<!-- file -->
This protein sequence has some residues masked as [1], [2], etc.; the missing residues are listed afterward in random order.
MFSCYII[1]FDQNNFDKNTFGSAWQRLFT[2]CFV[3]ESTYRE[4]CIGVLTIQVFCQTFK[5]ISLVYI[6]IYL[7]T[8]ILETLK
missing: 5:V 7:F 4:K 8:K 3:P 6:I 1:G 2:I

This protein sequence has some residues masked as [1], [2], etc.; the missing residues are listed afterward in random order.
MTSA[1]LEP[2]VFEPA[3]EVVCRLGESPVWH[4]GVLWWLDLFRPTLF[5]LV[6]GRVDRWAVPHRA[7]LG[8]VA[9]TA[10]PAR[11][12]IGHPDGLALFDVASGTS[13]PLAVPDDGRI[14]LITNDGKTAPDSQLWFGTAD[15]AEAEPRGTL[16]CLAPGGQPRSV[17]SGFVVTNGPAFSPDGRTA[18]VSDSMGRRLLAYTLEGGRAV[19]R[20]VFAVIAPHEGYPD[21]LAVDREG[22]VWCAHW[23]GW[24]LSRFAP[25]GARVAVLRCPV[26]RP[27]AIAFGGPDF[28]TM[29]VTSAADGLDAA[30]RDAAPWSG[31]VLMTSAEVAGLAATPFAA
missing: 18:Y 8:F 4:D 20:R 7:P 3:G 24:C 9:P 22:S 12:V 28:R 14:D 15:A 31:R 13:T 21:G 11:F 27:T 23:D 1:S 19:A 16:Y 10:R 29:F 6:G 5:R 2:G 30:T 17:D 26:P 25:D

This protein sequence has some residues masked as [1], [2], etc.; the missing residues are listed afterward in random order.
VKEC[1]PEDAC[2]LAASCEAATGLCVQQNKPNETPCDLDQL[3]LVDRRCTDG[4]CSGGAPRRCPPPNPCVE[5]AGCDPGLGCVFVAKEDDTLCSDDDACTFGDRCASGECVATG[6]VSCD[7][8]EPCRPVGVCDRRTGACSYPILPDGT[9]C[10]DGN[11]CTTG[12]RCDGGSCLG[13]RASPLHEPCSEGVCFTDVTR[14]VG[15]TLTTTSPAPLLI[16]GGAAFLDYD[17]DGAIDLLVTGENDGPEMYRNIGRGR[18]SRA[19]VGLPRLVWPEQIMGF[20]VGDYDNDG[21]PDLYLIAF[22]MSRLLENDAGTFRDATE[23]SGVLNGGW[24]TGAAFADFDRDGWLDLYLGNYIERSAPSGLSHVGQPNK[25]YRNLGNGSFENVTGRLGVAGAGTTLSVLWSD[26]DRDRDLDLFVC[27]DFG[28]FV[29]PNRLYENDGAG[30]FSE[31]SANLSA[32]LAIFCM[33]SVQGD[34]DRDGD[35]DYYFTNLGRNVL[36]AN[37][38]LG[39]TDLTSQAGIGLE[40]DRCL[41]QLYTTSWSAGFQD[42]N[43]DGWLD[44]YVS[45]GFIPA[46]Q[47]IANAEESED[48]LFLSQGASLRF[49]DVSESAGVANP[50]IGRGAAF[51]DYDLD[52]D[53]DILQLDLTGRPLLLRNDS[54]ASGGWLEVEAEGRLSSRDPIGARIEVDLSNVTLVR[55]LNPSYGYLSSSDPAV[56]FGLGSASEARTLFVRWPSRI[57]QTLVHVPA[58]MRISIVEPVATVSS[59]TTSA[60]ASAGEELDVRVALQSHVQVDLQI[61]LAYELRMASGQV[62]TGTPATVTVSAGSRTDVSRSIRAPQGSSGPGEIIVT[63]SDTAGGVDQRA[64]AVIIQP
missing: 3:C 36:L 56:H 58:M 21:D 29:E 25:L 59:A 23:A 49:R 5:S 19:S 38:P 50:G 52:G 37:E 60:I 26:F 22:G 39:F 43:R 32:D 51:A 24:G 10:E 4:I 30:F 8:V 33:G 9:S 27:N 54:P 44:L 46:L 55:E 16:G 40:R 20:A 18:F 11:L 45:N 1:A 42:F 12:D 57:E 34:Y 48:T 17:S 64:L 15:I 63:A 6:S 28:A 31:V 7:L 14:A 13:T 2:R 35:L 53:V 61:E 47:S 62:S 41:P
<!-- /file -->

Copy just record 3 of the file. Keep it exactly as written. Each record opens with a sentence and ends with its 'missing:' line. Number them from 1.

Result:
This protein sequence has some residues masked as [1], [2], etc.; the missing residues are listed afterward in random order.
VKEC[1]PEDAC[2]LAASCEAATGLCVQQNKPNETPCDLDQL[3]LVDRRCTDG[4]CSGGAPRRCPPPNPCVE[5]AGCDPGLGCVFVAKEDDTLCSDDDACTFGDRCASGECVATG[6]VSCD[7][8]EPCRPVGVCDRRTGACSYPILPDGT[9]C[10]DGN[11]CTTG[12]RCDGGSCLG[13]RASPLHEPCSEGVCFTDVTR[14]VG[15]TLTTTSPAPLLI[16]GGAAFLDYD[17]DGAIDLLVTGENDGPEMYRNIGRGR[18]SRA[19]VGLPRLVWPEQIMGF[20]VGDYDNDG[21]PDLYLIAF[22]MSRLLENDAGTFRDATE[23]SGVLNGGW[24]TGAAFADFDRDGWLDLYLGNYIERSAPSGLSHVGQPNK[25]YRNLGNGSFENVTGRLGVAGAGTTLSVLWSD[26]DRDRDLDLFVC[27]DFG[28]FV[29]PNRLYENDGAG[30]FSE[31]SANLSA[32]LAIFCM[33]SVQGD[34]DRDGD[35]DYYFTNLGRNVL[36]AN[37][38]LG[39]TDLTSQAGIGLE[40]DRCL[41]QLYTTSWSAGFQD[42]N[43]DGWLD[44]YVS[45]GFIPA[46]Q[47]IANAEESED[48]LFLSQGASLRF[49]DVSESAGVANP[50]IGRGAAF[51]DYDLD[52]D[53]DILQLDLTGRPLLLRNDS[54]ASGGWLEVEAEGRLSSRDPIGARIEVDLSNVTLVR[55]LNPSYGYLSSSDPAV[56]FGLGSASEARTLFVRWPSRI[57]QTLVHVPA[58]MRISIVEPVATVSS[59]TTSA[60]ASAGEELDVRVALQSHVQVDLQI[61]LAYELRMASGQV[62]TGTPATVTVSAGSRTDVSRSIRAPQGSSGPGEIIVT[63]SDTAGGVDQRA[64]AVIIQP
missing: 3:C 36:L 56:H 58:M 21:D 29:E 25:L 59:A 23:A 49:R 5:S 19:S 38:P 50:G 52:G 37:E 60:I 26:F 22:G 39:F 43:R 32:D 51:A 24:G 10:E 4:I 30:F 8:V 33:G 9:S 27:N 54:P 44:L 46:L 55:E 16:G 40:R 20:A 18:F 11:L 45:N 1:A 42:F 12:D 57:E 34:Y 48:T 17:S 64:L 15:I 63:A 6:S 28:A 31:V 7:L 14:A 13:T 2:R 35:L 53:V 61:E 47:S 62:S 41:P